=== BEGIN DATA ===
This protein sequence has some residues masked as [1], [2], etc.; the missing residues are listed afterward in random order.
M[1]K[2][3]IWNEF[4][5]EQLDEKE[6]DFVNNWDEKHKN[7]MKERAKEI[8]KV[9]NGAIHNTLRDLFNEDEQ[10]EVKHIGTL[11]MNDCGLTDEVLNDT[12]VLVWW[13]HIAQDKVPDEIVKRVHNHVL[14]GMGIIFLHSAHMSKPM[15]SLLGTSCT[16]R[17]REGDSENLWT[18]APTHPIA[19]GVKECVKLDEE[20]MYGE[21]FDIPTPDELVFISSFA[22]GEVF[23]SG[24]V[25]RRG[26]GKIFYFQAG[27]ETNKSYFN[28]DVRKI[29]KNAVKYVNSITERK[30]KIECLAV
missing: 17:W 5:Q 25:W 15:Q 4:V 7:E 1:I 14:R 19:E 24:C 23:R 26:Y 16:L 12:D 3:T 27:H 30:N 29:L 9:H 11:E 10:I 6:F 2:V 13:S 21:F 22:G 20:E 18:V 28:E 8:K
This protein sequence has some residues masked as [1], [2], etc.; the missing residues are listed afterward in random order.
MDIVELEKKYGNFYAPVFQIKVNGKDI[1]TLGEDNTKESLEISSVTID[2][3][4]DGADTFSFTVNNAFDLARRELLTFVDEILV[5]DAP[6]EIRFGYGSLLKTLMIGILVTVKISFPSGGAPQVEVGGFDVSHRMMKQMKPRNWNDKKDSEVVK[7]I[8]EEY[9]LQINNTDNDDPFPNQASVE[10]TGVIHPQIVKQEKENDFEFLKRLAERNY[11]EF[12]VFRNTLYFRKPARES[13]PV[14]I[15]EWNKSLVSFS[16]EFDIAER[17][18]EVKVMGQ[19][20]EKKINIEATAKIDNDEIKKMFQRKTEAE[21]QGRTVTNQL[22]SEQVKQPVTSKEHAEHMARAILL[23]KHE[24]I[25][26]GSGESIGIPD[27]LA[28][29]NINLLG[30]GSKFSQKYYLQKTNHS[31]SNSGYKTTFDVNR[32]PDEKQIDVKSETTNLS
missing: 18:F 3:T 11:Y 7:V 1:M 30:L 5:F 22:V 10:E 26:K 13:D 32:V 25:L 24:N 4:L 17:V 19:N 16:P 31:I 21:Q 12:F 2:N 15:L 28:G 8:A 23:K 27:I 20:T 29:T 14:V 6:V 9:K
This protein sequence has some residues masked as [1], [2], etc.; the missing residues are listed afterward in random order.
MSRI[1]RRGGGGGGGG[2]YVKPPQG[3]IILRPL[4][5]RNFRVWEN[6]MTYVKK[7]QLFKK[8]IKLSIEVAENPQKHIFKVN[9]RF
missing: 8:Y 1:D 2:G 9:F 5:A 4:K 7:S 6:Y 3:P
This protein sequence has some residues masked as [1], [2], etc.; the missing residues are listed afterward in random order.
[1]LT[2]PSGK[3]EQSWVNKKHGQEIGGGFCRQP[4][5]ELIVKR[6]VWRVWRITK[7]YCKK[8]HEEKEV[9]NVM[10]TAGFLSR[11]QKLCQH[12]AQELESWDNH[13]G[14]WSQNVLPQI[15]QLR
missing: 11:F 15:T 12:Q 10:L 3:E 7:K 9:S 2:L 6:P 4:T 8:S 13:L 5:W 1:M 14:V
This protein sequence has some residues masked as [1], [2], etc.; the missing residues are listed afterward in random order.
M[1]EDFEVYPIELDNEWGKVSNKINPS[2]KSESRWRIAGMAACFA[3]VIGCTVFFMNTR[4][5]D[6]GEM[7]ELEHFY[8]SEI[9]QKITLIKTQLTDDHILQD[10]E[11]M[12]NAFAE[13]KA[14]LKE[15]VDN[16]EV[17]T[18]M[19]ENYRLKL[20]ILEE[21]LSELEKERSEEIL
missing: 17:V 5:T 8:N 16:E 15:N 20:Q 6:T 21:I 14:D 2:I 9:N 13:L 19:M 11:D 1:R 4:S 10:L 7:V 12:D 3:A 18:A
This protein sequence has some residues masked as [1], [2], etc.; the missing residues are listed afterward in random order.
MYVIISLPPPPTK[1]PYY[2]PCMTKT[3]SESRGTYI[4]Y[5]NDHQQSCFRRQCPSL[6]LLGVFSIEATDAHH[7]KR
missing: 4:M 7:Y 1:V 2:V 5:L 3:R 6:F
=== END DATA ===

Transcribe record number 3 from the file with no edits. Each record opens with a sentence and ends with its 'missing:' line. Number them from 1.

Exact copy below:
This protein sequence has some residues masked as [1], [2], etc.; the missing residues are listed afterward in random order.
MSRI[1]RRGGGGGGGG[2]YVKPPQG[3]IILRPL[4][5]RNFRVWEN[6]MTYVKK[7]QLFKK[8]IKLSIEVAENPQKHIFKVN[9]RF
missing: 8:Y 1:D 2:G 9:F 5:A 4:K 7:S 6:Y 3:P